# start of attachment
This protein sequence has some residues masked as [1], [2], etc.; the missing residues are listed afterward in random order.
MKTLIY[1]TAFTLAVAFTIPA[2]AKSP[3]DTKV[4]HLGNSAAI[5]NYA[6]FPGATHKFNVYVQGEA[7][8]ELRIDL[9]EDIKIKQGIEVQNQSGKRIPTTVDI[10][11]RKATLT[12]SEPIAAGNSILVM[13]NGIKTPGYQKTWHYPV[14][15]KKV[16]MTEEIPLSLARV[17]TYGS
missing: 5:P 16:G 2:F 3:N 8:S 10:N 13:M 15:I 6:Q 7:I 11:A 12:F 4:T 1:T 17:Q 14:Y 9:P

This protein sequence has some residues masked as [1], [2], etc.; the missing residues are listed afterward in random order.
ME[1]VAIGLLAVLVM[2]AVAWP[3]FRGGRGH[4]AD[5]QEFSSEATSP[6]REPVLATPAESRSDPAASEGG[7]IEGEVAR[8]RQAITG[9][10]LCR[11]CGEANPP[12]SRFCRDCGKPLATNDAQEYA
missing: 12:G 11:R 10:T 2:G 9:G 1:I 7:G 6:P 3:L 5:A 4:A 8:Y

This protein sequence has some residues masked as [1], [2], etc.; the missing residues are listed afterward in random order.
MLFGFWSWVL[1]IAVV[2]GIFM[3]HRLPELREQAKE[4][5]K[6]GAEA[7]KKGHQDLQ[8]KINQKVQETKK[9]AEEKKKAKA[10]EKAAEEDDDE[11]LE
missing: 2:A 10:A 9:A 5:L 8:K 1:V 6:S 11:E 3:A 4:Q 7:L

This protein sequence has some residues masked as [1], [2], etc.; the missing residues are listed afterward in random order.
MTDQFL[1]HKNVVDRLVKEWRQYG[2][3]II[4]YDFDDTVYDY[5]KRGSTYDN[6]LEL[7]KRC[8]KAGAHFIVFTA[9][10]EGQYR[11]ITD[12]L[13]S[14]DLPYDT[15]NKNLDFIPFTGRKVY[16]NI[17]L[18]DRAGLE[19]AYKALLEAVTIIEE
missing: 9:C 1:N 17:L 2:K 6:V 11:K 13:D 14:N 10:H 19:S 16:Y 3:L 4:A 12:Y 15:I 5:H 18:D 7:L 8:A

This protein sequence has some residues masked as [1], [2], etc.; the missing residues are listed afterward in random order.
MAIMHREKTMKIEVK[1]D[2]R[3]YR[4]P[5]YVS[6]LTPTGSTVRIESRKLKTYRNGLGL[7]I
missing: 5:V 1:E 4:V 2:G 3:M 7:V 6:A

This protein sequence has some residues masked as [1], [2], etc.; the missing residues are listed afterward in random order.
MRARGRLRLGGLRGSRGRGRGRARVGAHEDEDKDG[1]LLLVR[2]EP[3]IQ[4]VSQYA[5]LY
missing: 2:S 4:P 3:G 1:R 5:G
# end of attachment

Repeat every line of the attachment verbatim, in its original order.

This protein sequence has some residues masked as [1], [2], etc.; the missing residues are listed afterward in random order.
MKTLIY[1]TAFTLAVAFTIPA[2]AKSP[3]DTKV[4]HLGNSAAI[5]NYA[6]FPGATHKFNVYVQGEA[7][8]ELRIDL[9]EDIKIKQGIEVQNQSGKRIPTTVDI[10][11]RKATLT[12]SEPIAAGNSILVM[13]NGIKTPGYQKTWHYPV[14][15]KKV[16]MTEEIPLSLARV[17]TYGS
missing: 5:P 16:G 2:F 3:N 8:S 10:N 13:M 15:I 6:Q 7:I 11:A 12:F 4:T 1:T 17:Q 14:Y 9:P

This protein sequence has some residues masked as [1], [2], etc.; the missing residues are listed afterward in random order.
ME[1]VAIGLLAVLVM[2]AVAWP[3]FRGGRGH[4]AD[5]QEFSSEATSP[6]REPVLATPAESRSDPAASEGG[7]IEGEVAR[8]RQAITG[9][10]LCR[11]CGEANPP[12]SRFCRDCGKPLATNDAQEYA
missing: 12:G 11:R 10:T 2:G 9:G 1:I 7:G 6:P 3:L 5:A 4:A 8:Y

This protein sequence has some residues masked as [1], [2], etc.; the missing residues are listed afterward in random order.
MLFGFWSWVL[1]IAVV[2]GIFM[3]HRLPELREQAKE[4][5]K[6]GAEA[7]KKGHQDLQ[8]KINQKVQETKK[9]AEEKKKAKA[10]EKAAEEDDDE[11]LE
missing: 2:A 10:A 9:A 5:L 8:K 1:V 6:S 11:E 3:A 4:Q 7:L

This protein sequence has some residues masked as [1], [2], etc.; the missing residues are listed afterward in random order.
MTDQFL[1]HKNVVDRLVKEWRQYG[2][3]II[4]YDFDDTVYDY[5]KRGSTYDN[6]LEL[7]KRC[8]KAGAHFIVFTA[9][10]EGQYR[11]ITD[12]L[13]S[14]DLPYDT[15]NKNLDFIPFTGRKVY[16]NI[17]L[18]DRAGLE[19]AYKALLEAVTIIEE
missing: 9:C 1:N 17:L 2:K 6:V 11:K 13:D 14:N 10:H 19:S 16:Y 3:L 4:A 12:Y 15:I 5:H 18:D 7:L 8:A

This protein sequence has some residues masked as [1], [2], etc.; the missing residues are listed afterward in random order.
MAIMHREKTMKIEVK[1]D[2]R[3]YR[4]P[5]YVS[6]LTPTGSTVRIESRKLKTYRNGLGL[7]I
missing: 5:V 1:E 4:V 2:G 3:M 7:V 6:A

This protein sequence has some residues masked as [1], [2], etc.; the missing residues are listed afterward in random order.
MRARGRLRLGGLRGSRGRGRGRARVGAHEDEDKDG[1]LLLVR[2]EP[3]IQ[4]VSQYA[5]LY
missing: 2:S 4:P 3:G 1:R 5:G